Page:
Site Selection magazine
twitter linkedIn facebook email email
TRANSLATE: 
US-MEXICO BORDER
From Site Selection magazine, July 2016
SHARE THIS ON SOCIAL MEDIA

New Transport Infrastructure Enhances Cross-Border Commerce

US-MEXICO BORDER
The new Cross Border Xpress (CBX) skybridge connects a new passenger terminal in San Diego directly to the Tijuana International Airport (TIJ).
Photo courtesy of CBX

by ADAM BRUNS

New walls are going up between the United States and Mexico. They run along the sides of a new pedestrian skybridge making it easier to cross the border.

The Cross Border Xpress (CBX) skybridge connecting a new passenger terminal in San Diego directly to the Tijuana International Airport (TIJ) opened for business in December 2015. It’s located between the existing San Ysidro and Otay Mesa border crossings, and was designed by Legorreta + Legorreta and Stantec in conjunction with the U.S. Department of Customs and Border Protection to serve the 2 million annual TIJ passengers who already cross the US/Mexico border as part of their travels. TIJ serves more than 4.5 million passengers per year overall, flying to 34 destinations throughout Mexico operated by four major airlines, as well as boarding three weekly flights to Shanghai.

CBX is one of many projects making cross-border movement easier, and thereby aiding and abetting commerce, trade, economic development … even shopping.

Not far away, there’s a new pedestrian border crossing called PedWest opening July 15th. Right next door on the US side is The Outlets at the Border complex from The Shamrock Group, which opened in 2014. The PedWest entrance will have 12 lanes that connect with Mexico’s El Chaparral facility, 10 of which will serve pedestrians entering the US.

The San Ysidro Port of Entry in San Diego, the largest land border crossing between Mexico and the US, sees an estimated 30,000-40,000 pedestrians cross each day. PedWest will open on the west side of the port’s vehicle lanes.

On the Rails

But the biggest news may be about borderline cargo. In June, an agreement was reached to pay for the reconstruction and operation of the 70-mile (113-km.) Desert Line railway in southeastern San Diego County that connects Mexico maquiladoras to rail shipping in the United States. “The landmark agreement between Pacific Imperial Railroad (PIR) and Baja California Railroad (Baja Rail) provides a huge economic boost to both sides of the border,” announced the San Diego Metropolitan Transit System (MTS), owner of the line since 1979, which approved the contract terms along with partners at the San Diego Regional Chamber of Commerce, Pacific Imperial Railroad (PIR) and Baja California Railroad (Baja Rail).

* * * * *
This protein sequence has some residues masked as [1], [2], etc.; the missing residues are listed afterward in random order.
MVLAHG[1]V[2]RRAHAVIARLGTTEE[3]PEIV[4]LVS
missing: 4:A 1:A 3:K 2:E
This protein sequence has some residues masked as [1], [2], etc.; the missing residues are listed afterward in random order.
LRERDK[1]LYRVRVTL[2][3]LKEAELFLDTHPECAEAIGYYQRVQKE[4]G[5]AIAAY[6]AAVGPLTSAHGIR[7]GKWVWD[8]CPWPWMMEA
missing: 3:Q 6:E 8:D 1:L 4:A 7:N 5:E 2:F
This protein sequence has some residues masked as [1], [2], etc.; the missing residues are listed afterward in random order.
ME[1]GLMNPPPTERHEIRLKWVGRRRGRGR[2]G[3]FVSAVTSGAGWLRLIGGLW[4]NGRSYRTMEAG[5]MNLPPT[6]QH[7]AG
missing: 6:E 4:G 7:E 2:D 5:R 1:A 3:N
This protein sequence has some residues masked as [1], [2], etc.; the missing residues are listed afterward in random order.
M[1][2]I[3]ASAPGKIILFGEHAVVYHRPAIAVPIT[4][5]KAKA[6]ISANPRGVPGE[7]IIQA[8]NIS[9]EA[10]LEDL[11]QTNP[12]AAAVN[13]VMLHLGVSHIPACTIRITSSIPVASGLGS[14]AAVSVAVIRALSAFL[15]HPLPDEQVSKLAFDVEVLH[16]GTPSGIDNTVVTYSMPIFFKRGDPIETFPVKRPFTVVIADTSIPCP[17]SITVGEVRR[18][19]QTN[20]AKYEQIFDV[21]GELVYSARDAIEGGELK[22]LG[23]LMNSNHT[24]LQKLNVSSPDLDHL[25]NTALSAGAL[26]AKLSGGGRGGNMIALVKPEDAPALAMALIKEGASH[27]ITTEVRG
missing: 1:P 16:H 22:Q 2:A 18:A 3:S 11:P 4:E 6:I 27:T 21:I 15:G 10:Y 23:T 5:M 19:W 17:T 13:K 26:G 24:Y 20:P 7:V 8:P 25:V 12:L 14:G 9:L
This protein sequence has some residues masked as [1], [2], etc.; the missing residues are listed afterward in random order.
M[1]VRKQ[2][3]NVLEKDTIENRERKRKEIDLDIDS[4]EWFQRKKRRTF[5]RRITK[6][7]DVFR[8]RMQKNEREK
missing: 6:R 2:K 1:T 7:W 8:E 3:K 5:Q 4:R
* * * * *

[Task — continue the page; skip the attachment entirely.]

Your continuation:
The Cali-Baja region and U.S.-Mexico binational economies lose $6 billion annually due to long delays in getting trucks carrying freight across the US- Mexico land borders in San Diego, according to a study done by the San Diego Association of Governments. The Desert Line could change that in one fell swoop.

“This joint project has been anticipated for a long time,” said Fernando Beltran, president of Baja Rail. “It will help our maquiladoras continue to thrive. It will help our economy. And it will stimulate a new cooperative business relationship between our two countries.”

Once work on the line is completed, it will allow trains up to 30 cars to travel on the line from Mexico to Coyote Wells. There, cars will be assembled into 100-car trains for delivery to the Union Pacific Railroad in Plaster City. To accommodate this activity, a new intermodal facility will be built in Coyote Wells by PIR.

Rail investments with the binational economy in mind are unfolding further east too. Jarl Pedersen, chief commercial officer, Port Corpus Christi, says being the closest deepwater port to bustling Monterrey is a strong asset, as is having three Class I railroads — BNSF, Kansas City Southern (KCS) and Union Pacific. “Mexico is investing a lot in port infrastructure right now,” Pedersen says in an interview. “With rail through Laredo, we’re in a good position to supply all these refined products to Mexico,” especially as the petrochemical sector south of the border opens up in the wake of new energy policy reforms.

Dallas-based BNSF Logistics in May announced a new subsidiary in Mexico, BNSF Railway Servicios de Logistica, to be based in Monterrey. And Kansas City–based binational railroad Kansas City Southern (KCS), which has been building relationships in Mexico for some time, last July opened a new $64-million intermodal terminal in Wylie, Texas, part of the DFW metro area.

Adam Bruns
Managing Editor of Site Selection magazine

Adam Bruns

Adam Bruns has served as managing editor of Site Selection magazine since February 2002. In the course of reporting hundreds of stories for Site Selection, Adam has visited companies and communities around the globe. A St. Louis native who grew up in the Kansas City suburbs, Adam is a 1986 alumnus of Knox College, and resided in Chicago; Midcoast Maine; Savannah, Georgia; and Lexington, Kentucky, before settling in the Greater Atlanta community of Peachtree Corners, where he lives with his wife and daughter.

   



comments powered by Disqus

Site Selection online is a worldwide service of Conway, Inc. ©1983-2017, all rights reserved.
Data is from many sources and not warranted to be accurate or current.
For contact information visit our staff page or send general information queries to Cathie Wendt.
Send direct technical inquiries or comments to webmaster bounce@conway.com. View our Privacy Policy.
HOME | SITE SELECTION MAGAZINE ARCHIVES | SUBSCRIBE